• 6. New Division of Labor
    • Frank Levy & Richard J. Murnane
    • Four types of workplace tasks
      • Routine cognitive (filing, bookkeeping)
      • Routine physical (assembly line)
      • Expert Thinking (solving new problems)
      • Complex Communication (eliciting, conveying, interpreting info)
    • What jobs will be computerized?
    • What jobs will be offshored?
  • 7. New Division of Labor
  • 8. Features of Classroom Inquiry
    • Students engage in scientific questions
    • Students give priority to evidence
    • Students form explanations from evidence
    • Student connects explanation to scientific knowledge
    • Students evaluate their explanations in the light of alternatives
    • Students can communicate and justify proposed explanations
  • 9. NIH Curriculum Supplements Series
    • Targets grades K-12
    • 16 teaching units developed to date
    • Developed in collaboration with NIH scientists
    • Created with outside curriculum development experts (e.g., BSCS)
    • Interactive teaching units that combine cutting-edge science from the NIH with innovative pedagogy.
    • Over 315,000 supplements requested by educators in more than 16,700 zip codes http://science.education.nih.gov
  • 10. Doing Science: The Process of Scientific Inquiry
    • Inquiry in the “foreground” of lesson
    • Discuss how scientists work
      • Evidence
      • Teamwork
      • Sharing data and explanations
      • Working with questions
        • Scientific
        • Testable
    • Solve a community health problem
  • 11. Challenges to Inquiry
    • Preparing teachers
      • Inquiry intimidating if teacher is unsure of content
      • Professional development
      • Supportive curricular materials
    • Myths about inquiry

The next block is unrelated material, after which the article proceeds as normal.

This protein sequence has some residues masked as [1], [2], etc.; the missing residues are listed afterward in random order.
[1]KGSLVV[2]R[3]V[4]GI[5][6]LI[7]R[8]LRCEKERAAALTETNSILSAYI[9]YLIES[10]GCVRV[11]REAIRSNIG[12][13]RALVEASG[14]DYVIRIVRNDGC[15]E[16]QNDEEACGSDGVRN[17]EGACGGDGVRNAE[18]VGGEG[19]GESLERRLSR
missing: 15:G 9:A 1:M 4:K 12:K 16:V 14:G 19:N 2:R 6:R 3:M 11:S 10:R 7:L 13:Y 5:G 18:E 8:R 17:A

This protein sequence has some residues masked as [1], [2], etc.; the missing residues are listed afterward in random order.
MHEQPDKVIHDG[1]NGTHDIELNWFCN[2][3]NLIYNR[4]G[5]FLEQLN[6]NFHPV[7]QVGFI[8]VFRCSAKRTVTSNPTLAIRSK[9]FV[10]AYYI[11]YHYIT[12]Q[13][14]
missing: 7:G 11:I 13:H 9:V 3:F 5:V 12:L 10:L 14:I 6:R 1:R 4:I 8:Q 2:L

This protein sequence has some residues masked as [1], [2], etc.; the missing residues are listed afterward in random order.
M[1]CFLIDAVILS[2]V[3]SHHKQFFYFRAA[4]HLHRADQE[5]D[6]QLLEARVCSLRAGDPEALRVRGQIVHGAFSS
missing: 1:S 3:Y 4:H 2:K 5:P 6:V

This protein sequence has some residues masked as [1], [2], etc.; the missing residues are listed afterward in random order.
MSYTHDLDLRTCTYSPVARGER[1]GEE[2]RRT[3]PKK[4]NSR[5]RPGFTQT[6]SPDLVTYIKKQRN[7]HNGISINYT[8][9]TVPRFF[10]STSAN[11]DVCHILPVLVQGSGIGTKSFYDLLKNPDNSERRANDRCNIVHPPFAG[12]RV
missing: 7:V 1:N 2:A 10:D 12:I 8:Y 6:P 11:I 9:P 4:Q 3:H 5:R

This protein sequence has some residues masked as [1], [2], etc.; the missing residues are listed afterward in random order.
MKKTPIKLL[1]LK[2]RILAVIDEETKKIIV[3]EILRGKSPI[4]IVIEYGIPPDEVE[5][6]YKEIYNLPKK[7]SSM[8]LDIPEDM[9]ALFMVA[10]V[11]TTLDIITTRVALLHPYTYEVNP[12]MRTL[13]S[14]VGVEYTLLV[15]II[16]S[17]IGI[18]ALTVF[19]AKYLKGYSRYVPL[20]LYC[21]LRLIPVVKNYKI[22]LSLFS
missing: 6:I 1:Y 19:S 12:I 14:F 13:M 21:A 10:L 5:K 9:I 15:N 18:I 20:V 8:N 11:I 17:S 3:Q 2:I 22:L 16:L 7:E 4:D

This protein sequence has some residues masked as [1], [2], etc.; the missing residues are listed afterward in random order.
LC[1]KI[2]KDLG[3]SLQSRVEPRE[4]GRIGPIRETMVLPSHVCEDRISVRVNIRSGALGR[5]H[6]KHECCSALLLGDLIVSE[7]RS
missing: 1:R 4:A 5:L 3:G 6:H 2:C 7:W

• All instruction should be inquiry based
      • Students must generate their own questions
      • Good “hands-on” curricular materials = good inquiry
      • Inquiry is independent of subject content matter
  • 12. Assessment: A Major Challenge
    • Most state and national-level assessments do not measure inquiry skills
      • We measure what is cheap and easy
      • We don’t measure some things we value most
    • Assessment should measure both content knowledge and specific inquiry skills
    • Business assesses these skills in prospective employees
    • Schools need effective, inexpensive ways to assess these skills
  • 13. Programme for International Student Assessment (PISA)
    • http://www.pisa.oecd.org
    • Organization for Economic Cooperation and Development (OECD)
    • Policy oriented-determined by needs of governments
    • “ Literacy”- capacity of 15 year old students to apply knowledge
    • Not limited to curricular competencies- lifelong learning
    • 49 countries- OECD members + others
  • 14. Problem Solving Example
  • 15. PISA 2003 Problem Solving USA
  • 16. National Academy of Sciences’ Research on Workplace Skills
    • #1- Future Skill Demands
      • High skill jobs
      • Low skill jobs
    • #2- Workplace skills through science education
      • Problem solving, critical thinking
      • Working in teams
      • Oral and written communication
    • #3- Assessing workplace skills
  • 17. Office of Science Education National Institutes of Health
    • Bruce A. Fuchs, Ph.D., Director Office of Science Education
    • National Institutes of Health, DHHS
    • bruce.fuchs@nih.gov
    • http://science.education.nih.gov